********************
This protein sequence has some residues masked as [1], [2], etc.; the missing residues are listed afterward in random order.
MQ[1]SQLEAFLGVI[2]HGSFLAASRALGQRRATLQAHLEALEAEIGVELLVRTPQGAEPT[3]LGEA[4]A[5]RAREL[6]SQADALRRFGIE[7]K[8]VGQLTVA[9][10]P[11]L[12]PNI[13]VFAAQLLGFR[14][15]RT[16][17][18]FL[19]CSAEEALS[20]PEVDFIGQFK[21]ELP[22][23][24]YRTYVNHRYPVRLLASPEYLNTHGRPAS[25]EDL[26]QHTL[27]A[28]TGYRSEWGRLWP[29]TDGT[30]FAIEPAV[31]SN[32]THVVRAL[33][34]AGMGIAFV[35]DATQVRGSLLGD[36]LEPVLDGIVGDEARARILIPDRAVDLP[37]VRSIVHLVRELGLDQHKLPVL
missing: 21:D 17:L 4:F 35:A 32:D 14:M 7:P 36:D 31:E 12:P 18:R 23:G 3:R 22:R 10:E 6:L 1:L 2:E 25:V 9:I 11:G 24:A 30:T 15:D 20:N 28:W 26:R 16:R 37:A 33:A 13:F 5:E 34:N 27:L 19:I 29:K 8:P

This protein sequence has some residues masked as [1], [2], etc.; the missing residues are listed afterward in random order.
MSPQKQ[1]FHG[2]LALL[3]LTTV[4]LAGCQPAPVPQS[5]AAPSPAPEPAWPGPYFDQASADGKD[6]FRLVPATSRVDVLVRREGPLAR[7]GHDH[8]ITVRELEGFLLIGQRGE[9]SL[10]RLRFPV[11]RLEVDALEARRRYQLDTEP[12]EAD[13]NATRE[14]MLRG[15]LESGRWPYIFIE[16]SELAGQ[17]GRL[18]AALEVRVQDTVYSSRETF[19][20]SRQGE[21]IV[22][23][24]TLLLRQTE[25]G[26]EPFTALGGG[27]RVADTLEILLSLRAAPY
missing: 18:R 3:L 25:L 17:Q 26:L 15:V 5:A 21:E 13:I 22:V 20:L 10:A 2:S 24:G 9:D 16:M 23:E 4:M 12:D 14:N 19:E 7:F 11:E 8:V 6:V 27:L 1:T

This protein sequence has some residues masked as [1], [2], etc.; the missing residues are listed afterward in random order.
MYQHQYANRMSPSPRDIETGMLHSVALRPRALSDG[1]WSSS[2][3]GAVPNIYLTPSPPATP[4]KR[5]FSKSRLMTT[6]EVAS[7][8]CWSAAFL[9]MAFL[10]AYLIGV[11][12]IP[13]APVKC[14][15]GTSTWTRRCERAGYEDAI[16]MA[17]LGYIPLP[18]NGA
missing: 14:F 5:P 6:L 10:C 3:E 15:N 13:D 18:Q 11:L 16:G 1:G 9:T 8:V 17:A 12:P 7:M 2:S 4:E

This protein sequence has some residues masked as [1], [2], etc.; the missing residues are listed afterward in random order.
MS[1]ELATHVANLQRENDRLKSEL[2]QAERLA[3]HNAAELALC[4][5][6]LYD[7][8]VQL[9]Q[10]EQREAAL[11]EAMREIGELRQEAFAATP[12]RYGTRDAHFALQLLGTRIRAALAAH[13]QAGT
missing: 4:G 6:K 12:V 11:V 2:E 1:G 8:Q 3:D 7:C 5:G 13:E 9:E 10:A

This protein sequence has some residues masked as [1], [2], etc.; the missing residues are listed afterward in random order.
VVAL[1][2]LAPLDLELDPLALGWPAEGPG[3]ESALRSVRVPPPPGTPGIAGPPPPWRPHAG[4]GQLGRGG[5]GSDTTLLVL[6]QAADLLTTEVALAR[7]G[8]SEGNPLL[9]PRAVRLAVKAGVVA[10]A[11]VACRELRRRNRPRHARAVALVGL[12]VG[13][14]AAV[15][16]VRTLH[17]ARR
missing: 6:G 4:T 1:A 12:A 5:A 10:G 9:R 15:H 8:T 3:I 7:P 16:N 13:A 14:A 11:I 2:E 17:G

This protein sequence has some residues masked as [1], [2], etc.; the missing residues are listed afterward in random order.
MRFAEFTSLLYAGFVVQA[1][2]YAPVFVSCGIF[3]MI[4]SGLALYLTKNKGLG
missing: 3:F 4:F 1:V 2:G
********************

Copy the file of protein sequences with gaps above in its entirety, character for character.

This protein sequence has some residues masked as [1], [2], etc.; the missing residues are listed afterward in random order.
MQ[1]SQLEAFLGVI[2]HGSFLAASRALGQRRATLQAHLEALEAEIGVELLVRTPQGAEPT[3]LGEA[4]A[5]RAREL[6]SQADALRRFGIE[7]K[8]VGQLTVA[9][10]P[11]L[12]PNI[13]VFAAQLLGFR[14][15]RT[16][17][18]FL[19]CSAEEALS[20]PEVDFIGQFK[21]ELP[22][23][24]YRTYVNHRYPVRLLASPEYLNTHGRPAS[25]EDL[26]QHTL[27]A[28]TGYRSEWGRLWP[29]TDGT[30]FAIEPAV[31]SN[32]THVVRAL[33][34]AGMGIAFV[35]DATQVRGSLLGD[36]LEPVLDGIVGDEARARILIPDRAVDLP[37]VRSIVHLVRELGLDQHKLPVL
missing: 21:D 17:L 4:F 35:A 32:D 14:M 7:P 36:D 31:E 12:P 18:R 23:G 3:R 22:R 10:E 6:L 1:L 2:E 25:V 9:I 11:G 24:A 30:T 15:D 20:N 28:W 26:R 16:R 37:A 33:A 13:F 5:E 34:N 27:L 19:I 29:K 8:P

This protein sequence has some residues masked as [1], [2], etc.; the missing residues are listed afterward in random order.
MSPQKQ[1]FHG[2]LALL[3]LTTV[4]LAGCQPAPVPQS[5]AAPSPAPEPAWPGPYFDQASADGKD[6]FRLVPATSRVDVLVRREGPLAR[7]GHDH[8]ITVRELEGFLLIGQRGE[9]SL[10]RLRFPV[11]RLEVDALEARRRYQLDTEP[12]EAD[13]NATRE[14]MLRG[15]LESGRWPYIFIE[16]SELAGQ[17]GRL[18]AALEVRVQDTVYSSRETF[19][20]SRQGE[21]IV[22][23][24]TLLLRQTE[25]G[26]EPFTALGGG[27]RVADTLEILLSLRAAPY
missing: 18:R 3:L 25:L 17:Q 26:L 15:V 5:A 21:E 13:I 22:V 20:L 10:A 2:S 24:G 9:D 16:M 23:E 4:M 12:D 14:N 19:E 7:F 11:E 8:V 6:V 27:L 1:T

This protein sequence has some residues masked as [1], [2], etc.; the missing residues are listed afterward in random order.
MYQHQYANRMSPSPRDIETGMLHSVALRPRALSDG[1]WSSS[2][3]GAVPNIYLTPSPPATP[4]KR[5]FSKSRLMTT[6]EVAS[7][8]CWSAAFL[9]MAFL[10]AYLIGV[11][12]IP[13]APVKC[14][15]GTSTWTRRCERAGYEDAI[16]MA[17]LGYIPLP[18]NGA
missing: 14:F 5:P 6:L 10:C 3:E 15:N 13:D 18:Q 11:L 16:G 1:G 9:T 8:V 17:A 12:P 7:M 2:S 4:E

This protein sequence has some residues masked as [1], [2], etc.; the missing residues are listed afterward in random order.
MS[1]ELATHVANLQRENDRLKSEL[2]QAERLA[3]HNAAELALC[4][5][6]LYD[7][8]VQL[9]Q[10]EQREAAL[11]EAMREIGELRQEAFAATP[12]RYGTRDAHFALQLLGTRIRAALAAH[13]QAGT
missing: 4:G 6:K 12:V 11:V 2:E 1:G 8:Q 3:D 7:C 5:G 13:E 9:E 10:A

This protein sequence has some residues masked as [1], [2], etc.; the missing residues are listed afterward in random order.
VVAL[1][2]LAPLDLELDPLALGWPAEGPG[3]ESALRSVRVPPPPGTPGIAGPPPPWRPHAG[4]GQLGRGG[5]GSDTTLLVL[6]QAADLLTTEVALAR[7]G[8]SEGNPLL[9]PRAVRLAVKAGVVA[10]A[11]VACRELRRRNRPRHARAVALVGL[12]VG[13][14]AAV[15][16]VRTLH[17]ARR
missing: 6:G 4:T 1:A 12:A 5:A 10:G 9:R 15:H 8:T 3:I 7:P 16:N 13:A 14:A 11:I 2:E 17:G

This protein sequence has some residues masked as [1], [2], etc.; the missing residues are listed afterward in random order.
MRFAEFTSLLYAGFVVQA[1][2]YAPVFVSCGIF[3]MI[4]SGLALYLTKNKGLG
missing: 3:F 4:F 1:V 2:G